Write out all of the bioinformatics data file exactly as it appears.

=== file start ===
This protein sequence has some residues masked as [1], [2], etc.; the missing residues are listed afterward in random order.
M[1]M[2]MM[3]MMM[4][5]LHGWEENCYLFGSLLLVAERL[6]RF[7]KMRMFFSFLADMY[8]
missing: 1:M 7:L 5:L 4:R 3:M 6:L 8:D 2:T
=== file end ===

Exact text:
This protein sequence has some residues masked as [1], [2], etc.; the missing residues are listed afterward in random order.
M[1]M[2]MM[3]MMM[4][5]LHGWEENCYLFGSLLLVAERL[6]RF[7]KMRMFFSFLADMY[8]
missing: 1:M 7:L 5:L 4:R 3:M 6:L 8:D 2:T